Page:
On Friday February 27th the SHRC provided its second out of multiple trainings on how to facilitate a peer support group. The high demand from the community has inspired us to offer more trainings in the coming months. The introductory training is a peer support group in itself. It starts off with introductions/check in, group objectives & agenda, and the creation of group guidelines/comfort agreement including how to talk about conflict in a group, the peer facilitator role, and boundaries. The training continues with peer support perspectives in mental health, a personal facilitator skills inventory, and individual action plans for next steps in starting a group. It concludes with a mindfulness practice and check out.

After completion of the intro training, participants are welcome to sign up for the advanced training where we will dive deeper into facilitator skill development and group challenges.

Participant feedback:

“Thank you this was worth a Friday at 10am and in Toronto where I travel 2 hours to get here!!”
“Thank you knowledgeable people and Houselink is a comfortable happy setting.”
“What was most useful was the good, solid content and picking up energy and inspiration from individuals and the whole group.”
“What I liked most was the group discussion and the facilitators were willing to help.”
“The collaborative group/class work was insightful and engaging.”
“What I found most useful was evaluating our own facilitation skills/abilities and how simple it is to start a group.”
“Very welcoming environment. I felt comfortable, safe and enjoyed the snacks/beverages.”
“Very well presented, participation was encouraged.”
“The most useful was the action plan to start a group and the contacts I made.”
“Very rewarding experience.”
“Going through the group action plan was most useful. Breaking it down helped to operationalize my own action plan.”
“What I liked most was learning what I could do to resolve conflict.”
“Really awesome. Thank you!”

Peer Support Group Facilitation Training

On Friday January 30th the SHRC provided its first out of multiple trainings on how to facilitate a peer support group. The high demand from the community has inspired us to offer 2 more rounds of the introductory training and 2 rounds of the advanced. The introductory training is a peer support group in itself. It starts off with a walking group (weather permitting), introductions/check in, group objectives & agenda, and the creation of group guidelines/comfort agreement including how to talk about conflict in a group, the peer facilitator role, and boundaries. The training continues with peer support perspectives in mental health, a personal facilitator skills inventory, and individual action plans for next steps in starting a group. It concludes with a mindfulness practice and check out.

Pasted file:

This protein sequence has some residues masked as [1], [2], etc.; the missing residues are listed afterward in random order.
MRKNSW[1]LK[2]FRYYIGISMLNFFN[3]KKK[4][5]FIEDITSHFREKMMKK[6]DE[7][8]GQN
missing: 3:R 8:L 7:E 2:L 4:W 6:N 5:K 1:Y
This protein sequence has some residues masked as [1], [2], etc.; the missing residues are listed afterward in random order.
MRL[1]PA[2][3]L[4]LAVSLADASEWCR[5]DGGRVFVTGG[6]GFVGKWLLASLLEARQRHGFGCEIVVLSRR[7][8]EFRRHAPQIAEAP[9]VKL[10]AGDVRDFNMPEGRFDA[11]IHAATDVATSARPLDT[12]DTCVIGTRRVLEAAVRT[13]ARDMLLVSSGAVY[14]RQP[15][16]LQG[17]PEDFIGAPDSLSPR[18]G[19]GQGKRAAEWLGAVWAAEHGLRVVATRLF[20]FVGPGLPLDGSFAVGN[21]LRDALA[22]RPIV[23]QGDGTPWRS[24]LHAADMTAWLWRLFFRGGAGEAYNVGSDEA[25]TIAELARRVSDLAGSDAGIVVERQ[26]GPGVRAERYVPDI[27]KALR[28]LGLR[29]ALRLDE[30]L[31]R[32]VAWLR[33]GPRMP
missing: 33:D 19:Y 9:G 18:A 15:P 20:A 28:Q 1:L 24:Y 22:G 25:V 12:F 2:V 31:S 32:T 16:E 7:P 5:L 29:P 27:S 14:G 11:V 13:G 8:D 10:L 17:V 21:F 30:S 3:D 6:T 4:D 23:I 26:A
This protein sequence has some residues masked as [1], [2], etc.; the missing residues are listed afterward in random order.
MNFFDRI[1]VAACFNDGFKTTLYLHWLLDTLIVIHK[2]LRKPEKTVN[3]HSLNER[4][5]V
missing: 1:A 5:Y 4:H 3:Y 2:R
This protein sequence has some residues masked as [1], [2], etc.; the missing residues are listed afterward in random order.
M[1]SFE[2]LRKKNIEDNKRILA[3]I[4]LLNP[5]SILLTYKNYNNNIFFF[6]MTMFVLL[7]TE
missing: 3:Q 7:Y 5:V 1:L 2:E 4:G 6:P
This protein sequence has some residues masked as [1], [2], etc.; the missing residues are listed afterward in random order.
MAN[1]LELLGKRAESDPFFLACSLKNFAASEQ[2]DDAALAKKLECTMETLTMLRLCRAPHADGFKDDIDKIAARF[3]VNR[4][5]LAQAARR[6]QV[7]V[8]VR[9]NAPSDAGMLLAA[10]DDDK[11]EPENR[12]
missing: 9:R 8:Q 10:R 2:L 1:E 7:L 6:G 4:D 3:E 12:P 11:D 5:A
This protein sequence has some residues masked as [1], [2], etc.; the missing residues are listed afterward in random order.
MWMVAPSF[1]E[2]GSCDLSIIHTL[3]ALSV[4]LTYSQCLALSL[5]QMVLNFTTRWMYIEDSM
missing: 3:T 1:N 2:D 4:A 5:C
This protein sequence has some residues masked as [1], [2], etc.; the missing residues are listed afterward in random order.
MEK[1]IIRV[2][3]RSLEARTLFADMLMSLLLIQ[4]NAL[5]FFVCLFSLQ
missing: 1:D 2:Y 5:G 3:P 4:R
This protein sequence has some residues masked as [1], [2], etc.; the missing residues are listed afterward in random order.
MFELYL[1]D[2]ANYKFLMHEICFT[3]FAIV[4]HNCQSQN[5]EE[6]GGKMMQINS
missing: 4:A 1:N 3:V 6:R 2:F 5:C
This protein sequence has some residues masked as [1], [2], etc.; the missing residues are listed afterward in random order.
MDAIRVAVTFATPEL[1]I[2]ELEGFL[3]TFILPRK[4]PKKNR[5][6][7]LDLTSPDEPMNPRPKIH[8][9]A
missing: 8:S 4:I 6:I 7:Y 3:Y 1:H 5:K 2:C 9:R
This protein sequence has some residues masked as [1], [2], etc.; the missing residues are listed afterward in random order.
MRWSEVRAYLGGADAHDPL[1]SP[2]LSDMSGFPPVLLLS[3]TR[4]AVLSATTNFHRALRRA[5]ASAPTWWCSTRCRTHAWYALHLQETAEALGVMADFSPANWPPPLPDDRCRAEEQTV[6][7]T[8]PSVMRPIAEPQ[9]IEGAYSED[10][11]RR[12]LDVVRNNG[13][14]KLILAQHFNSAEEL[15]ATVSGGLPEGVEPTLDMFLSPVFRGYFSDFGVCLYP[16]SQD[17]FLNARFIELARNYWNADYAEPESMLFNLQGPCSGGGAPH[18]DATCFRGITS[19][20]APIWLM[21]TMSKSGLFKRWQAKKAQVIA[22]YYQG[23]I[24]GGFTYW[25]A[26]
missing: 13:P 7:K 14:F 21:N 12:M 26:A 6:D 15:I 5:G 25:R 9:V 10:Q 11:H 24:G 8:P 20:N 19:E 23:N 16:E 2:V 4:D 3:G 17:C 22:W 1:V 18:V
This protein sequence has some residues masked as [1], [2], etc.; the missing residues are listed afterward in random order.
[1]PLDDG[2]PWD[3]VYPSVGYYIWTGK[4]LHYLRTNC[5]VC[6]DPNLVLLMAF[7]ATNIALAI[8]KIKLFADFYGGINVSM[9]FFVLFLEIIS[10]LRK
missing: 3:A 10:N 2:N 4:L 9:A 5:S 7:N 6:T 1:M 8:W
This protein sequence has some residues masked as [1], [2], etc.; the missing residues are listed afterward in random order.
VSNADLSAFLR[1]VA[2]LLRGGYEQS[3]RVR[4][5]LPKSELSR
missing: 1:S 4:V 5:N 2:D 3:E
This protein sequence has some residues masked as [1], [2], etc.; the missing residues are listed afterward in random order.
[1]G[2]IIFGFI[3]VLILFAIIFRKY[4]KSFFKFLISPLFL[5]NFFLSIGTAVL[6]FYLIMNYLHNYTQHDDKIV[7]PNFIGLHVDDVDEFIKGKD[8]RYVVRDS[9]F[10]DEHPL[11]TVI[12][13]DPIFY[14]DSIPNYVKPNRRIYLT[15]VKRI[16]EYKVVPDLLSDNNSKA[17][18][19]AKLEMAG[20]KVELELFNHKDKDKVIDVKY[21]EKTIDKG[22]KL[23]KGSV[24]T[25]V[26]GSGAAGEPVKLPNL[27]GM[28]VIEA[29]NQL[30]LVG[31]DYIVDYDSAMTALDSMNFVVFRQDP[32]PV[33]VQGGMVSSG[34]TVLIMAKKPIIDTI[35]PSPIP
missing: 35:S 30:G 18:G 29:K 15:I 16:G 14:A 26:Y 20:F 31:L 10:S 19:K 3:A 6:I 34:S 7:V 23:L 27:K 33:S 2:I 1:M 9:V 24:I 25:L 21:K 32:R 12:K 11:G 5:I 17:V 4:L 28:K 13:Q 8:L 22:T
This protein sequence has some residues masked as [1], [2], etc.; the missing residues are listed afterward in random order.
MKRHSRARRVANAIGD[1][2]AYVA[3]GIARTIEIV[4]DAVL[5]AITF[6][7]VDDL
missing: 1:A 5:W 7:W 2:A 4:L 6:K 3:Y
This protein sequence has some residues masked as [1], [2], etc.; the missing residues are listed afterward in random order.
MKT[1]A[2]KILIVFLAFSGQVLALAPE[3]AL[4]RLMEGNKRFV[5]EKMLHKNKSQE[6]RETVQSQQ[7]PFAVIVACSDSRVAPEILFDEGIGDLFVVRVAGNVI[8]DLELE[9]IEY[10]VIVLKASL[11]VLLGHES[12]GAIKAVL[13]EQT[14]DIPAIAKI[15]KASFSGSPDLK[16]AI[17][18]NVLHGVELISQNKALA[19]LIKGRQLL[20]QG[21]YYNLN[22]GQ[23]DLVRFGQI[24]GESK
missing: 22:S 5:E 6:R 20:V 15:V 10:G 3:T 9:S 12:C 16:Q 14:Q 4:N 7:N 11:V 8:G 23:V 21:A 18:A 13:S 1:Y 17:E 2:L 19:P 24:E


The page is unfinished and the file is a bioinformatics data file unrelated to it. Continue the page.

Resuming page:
After completion of the intro training, participants are welcome to sign up for the advanced training where we will dive deeper into facilitator skill development and group challenges.

Participant feedback:

“Very helpful and relevant.”
“It was a great experience I learned a lot.”
“This workshop is exactly what I needed to go forward to my next step.”
“I like the skills building aspect that emphasizes organizing a peer program.”
“I liked that the attendees were a diverse bunch especially in their reasons for taking the training. I liked the location and the time it ended. I liked the two breaks we had because it gave me an opportunity to get fresh air and stretch my legs.”
“It was encouraging to realize that the action of peer-facilitation is becoming more widely accepted.”

Volunteer testimonials: